This little slider is powerful. In High ISO RAW images, it significantly reduces noise with negligible effects on resolution.


This dark little pup on faded asphalt was shot at ISO 400 and RAW processed with Adaptive Noise at 7.


This ISO 200 JPEG shot had to have some contrast added in Photoshop. There are a few blown highlights on the boats and spray.


Again, I had to add some snap to this ISO 200 JPEG in Photoshop.


Evaluative metering kept detail throughout this ISO 200 JPEG, but again, contrast had to be boosted in Photoshop.


The G9 macro will close-focus to about 1cm. This tiny flower was captured at ISO 200, and Adaptive Noise was cranked up during RAW processing, to make the background as smooth as possible, while still keeping detail tack-sharp.


This midtown Manhattan scene was shot at ISO 80, metered and recomposed to pull as much shadow detail as possible. We cranked up Adaptive Noise to make the shadows as clean as possible.


This ISO 200 JPEG scene at the start of a city downpour was dialed back to -1.33 EV to make the lights pop and give a feel of the coming storm. There’s great detail in a dark-palette scene at low ISOs.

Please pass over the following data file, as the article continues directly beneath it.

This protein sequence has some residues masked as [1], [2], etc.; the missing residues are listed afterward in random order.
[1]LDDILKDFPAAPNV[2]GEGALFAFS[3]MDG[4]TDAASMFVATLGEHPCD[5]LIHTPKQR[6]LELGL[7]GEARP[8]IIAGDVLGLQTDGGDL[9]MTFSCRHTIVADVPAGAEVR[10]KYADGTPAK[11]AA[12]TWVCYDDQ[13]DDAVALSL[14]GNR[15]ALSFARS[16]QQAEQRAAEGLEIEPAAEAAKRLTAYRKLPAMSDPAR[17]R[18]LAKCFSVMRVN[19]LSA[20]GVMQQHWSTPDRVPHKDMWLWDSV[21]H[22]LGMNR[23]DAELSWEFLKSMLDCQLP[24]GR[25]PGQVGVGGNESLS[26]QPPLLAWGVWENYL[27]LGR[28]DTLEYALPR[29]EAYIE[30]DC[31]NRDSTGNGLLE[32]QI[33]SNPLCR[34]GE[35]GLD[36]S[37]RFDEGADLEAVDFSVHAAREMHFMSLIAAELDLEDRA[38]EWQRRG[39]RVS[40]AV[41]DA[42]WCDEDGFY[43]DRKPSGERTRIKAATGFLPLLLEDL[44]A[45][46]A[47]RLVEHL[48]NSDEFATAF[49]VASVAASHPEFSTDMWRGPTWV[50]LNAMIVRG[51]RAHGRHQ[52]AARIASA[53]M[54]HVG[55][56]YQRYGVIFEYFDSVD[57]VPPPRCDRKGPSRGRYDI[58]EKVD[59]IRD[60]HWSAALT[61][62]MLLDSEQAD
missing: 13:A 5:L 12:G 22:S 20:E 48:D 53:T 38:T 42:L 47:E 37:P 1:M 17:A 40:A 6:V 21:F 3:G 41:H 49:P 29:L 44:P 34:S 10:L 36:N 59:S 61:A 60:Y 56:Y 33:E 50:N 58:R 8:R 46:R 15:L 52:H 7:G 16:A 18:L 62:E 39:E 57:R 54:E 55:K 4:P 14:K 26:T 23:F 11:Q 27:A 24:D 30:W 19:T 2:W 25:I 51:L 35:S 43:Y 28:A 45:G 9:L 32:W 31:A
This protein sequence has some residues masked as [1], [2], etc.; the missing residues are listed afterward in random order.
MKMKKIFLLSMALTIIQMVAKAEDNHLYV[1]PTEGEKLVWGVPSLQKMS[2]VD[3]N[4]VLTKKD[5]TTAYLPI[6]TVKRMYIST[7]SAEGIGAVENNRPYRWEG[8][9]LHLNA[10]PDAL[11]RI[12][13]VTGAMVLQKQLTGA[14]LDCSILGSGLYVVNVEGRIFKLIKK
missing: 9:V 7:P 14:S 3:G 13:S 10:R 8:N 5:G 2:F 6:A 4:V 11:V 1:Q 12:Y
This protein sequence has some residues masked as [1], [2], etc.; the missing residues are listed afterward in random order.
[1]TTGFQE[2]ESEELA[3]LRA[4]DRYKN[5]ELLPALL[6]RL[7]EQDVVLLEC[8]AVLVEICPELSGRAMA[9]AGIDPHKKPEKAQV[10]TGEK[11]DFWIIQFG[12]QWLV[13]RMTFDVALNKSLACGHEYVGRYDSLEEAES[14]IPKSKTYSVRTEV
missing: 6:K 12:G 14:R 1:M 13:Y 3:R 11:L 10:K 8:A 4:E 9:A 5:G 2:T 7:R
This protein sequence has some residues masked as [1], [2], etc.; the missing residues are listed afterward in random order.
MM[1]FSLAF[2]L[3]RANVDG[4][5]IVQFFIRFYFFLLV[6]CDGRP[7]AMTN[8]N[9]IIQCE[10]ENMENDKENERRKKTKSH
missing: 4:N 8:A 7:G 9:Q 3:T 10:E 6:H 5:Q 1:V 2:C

This is an ISO 200 JPEG macro shot at f/4. There’s great detail and great noise control. Again, contrast had to be boosted in Photoshop.


The G9 had a tough time keeping the ultra-hazy sky in this ISO 200 JPEG scene. There was a dramatic difference in an evaluative metering off just the sky, and off just the asphalt.


There’s very good shadow and highlight detail on this city fountain and just a touch of blown highlights near the sky. ISO 200, JPEG capture.


Ultra-close focusing macro, combined with an off-camera shoe-corded 580EXII allowed for dramatic lighting of this Movado watch. JPEG capture, ISO 80.


Self-portrait, macro-style, with the Canon PowerShot G9 and an off-camera shoe corded 580EXII. There’s great detail, and high-contrast lighting from the very directional point source light. ISO 80 JPEG.